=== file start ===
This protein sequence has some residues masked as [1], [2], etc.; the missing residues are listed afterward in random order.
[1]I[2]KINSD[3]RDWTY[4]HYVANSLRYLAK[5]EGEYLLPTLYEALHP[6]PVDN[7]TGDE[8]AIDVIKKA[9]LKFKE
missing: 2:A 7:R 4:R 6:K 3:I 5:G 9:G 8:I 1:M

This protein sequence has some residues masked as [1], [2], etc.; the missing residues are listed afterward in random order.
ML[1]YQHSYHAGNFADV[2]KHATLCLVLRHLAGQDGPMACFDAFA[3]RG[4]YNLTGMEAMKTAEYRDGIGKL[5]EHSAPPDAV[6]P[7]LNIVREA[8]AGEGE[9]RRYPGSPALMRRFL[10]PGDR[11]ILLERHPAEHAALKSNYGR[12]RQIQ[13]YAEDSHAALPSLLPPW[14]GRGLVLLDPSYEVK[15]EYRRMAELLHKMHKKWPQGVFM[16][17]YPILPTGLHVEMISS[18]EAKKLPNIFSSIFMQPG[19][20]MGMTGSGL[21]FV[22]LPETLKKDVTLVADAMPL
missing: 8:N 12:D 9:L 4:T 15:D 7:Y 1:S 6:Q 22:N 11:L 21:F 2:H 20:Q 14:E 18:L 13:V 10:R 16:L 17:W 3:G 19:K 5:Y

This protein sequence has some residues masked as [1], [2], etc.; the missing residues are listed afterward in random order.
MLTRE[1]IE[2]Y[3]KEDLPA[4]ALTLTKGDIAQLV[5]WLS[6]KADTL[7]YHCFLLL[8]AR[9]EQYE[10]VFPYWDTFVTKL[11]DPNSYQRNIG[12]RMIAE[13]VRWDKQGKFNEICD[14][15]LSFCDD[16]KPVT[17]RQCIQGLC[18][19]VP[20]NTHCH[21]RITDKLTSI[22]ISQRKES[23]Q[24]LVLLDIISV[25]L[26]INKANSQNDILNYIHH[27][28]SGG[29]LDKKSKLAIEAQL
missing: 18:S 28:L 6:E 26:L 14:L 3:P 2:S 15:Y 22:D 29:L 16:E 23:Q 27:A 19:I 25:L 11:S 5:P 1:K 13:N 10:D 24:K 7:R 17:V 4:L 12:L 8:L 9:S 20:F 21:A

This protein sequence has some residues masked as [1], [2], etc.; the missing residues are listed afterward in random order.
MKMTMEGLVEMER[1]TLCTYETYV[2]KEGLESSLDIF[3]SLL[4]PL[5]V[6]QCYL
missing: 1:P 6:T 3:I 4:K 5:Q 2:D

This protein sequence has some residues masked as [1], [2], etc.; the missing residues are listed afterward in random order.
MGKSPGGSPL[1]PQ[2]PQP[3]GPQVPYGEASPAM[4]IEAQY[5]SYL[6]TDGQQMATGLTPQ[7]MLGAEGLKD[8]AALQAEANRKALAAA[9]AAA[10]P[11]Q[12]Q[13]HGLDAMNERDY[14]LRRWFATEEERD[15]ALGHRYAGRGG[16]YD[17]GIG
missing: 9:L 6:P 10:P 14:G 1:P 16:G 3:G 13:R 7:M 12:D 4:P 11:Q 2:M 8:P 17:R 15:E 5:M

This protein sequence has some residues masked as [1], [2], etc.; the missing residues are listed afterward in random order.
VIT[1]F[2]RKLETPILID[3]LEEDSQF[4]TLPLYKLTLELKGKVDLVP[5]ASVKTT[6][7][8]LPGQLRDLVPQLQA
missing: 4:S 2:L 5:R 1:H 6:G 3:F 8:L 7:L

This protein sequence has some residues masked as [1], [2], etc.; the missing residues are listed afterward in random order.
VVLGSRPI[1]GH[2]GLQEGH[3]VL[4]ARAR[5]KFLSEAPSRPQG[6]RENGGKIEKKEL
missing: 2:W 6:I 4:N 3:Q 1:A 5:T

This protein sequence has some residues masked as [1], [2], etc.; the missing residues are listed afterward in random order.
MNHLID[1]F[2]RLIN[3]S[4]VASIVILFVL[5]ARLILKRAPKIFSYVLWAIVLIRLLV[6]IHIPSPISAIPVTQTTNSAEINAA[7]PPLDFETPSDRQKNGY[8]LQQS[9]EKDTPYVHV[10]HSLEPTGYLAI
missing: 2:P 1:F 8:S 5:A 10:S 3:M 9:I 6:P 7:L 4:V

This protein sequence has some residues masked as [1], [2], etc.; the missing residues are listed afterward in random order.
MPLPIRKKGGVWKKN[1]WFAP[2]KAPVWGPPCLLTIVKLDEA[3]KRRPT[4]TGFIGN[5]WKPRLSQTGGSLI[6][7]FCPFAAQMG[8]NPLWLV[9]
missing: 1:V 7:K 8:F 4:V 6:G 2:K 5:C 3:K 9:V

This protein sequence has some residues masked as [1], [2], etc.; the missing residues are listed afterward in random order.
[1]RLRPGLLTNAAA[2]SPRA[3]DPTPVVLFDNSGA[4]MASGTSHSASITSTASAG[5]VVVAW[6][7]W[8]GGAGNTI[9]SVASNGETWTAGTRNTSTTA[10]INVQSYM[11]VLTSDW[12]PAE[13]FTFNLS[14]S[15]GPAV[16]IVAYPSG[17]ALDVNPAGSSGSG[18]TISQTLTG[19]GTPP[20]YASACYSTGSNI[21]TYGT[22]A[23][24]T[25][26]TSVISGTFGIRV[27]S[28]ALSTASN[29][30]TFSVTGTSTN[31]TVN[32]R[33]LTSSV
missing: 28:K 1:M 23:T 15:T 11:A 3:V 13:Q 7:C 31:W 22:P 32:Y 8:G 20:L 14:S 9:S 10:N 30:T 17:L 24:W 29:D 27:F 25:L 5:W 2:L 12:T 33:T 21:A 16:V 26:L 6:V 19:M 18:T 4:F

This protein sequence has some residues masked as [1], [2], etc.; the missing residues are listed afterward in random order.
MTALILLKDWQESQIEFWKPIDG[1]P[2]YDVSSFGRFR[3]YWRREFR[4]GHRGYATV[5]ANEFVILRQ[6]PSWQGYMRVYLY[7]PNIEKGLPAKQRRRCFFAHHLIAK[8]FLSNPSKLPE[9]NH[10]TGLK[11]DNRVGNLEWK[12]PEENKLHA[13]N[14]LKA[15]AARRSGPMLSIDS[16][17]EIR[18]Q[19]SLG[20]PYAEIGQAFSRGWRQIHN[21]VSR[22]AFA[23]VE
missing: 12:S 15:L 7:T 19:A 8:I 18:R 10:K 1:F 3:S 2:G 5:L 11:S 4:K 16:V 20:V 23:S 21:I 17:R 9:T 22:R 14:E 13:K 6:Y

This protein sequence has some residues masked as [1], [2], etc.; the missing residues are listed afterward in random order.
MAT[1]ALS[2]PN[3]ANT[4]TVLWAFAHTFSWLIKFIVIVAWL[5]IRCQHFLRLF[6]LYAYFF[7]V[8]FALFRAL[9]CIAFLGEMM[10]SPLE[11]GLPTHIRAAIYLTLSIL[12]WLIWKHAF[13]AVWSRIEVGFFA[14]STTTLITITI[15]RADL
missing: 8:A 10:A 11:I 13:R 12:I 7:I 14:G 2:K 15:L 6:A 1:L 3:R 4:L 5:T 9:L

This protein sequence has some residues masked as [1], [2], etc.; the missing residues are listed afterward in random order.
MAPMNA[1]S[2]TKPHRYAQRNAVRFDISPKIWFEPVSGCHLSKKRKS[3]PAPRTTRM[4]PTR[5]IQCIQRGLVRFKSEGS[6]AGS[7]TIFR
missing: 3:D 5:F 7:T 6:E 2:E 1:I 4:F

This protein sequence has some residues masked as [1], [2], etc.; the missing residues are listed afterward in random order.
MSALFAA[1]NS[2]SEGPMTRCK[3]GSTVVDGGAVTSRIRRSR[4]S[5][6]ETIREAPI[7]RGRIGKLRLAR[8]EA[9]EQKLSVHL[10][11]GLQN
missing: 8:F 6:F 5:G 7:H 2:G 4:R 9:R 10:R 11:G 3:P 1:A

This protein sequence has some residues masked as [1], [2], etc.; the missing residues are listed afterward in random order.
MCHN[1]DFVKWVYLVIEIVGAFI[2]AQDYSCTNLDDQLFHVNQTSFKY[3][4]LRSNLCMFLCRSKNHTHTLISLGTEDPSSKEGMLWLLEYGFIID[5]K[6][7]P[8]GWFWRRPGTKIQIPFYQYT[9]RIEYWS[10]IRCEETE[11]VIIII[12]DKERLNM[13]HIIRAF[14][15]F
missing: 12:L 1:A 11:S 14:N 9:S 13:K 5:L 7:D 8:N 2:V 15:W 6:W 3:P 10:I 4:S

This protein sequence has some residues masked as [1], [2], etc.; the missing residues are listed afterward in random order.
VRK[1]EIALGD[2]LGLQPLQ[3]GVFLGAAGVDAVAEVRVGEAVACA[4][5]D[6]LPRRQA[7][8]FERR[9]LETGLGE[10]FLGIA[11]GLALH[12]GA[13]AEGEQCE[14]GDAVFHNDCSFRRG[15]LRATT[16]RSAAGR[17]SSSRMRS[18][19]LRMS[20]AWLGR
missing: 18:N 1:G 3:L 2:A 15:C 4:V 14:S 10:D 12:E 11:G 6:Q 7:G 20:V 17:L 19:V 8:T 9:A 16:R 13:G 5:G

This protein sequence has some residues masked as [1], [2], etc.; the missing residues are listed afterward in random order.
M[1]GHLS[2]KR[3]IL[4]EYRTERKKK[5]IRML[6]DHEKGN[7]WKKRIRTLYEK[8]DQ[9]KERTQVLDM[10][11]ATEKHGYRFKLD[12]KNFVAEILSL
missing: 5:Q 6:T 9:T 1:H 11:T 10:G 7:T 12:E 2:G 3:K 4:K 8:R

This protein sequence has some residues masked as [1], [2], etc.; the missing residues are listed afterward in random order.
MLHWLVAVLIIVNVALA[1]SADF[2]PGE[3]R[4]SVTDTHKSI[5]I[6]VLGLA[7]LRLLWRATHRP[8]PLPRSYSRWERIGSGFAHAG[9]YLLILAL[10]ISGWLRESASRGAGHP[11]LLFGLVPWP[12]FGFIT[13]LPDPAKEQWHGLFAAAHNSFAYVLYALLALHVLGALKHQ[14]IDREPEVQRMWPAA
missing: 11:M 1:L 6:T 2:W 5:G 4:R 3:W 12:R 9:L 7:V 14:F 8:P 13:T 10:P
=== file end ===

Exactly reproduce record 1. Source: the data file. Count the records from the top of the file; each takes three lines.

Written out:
This protein sequence has some residues masked as [1], [2], etc.; the missing residues are listed afterward in random order.
[1]I[2]KINSD[3]RDWTY[4]HYVANSLRYLAK[5]EGEYLLPTLYEALHP[6]PVDN[7]TGDE[8]AIDVIKKA[9]LKFKE
missing: 2:A 7:R 4:R 6:K 3:I 5:G 9:G 8:I 1:M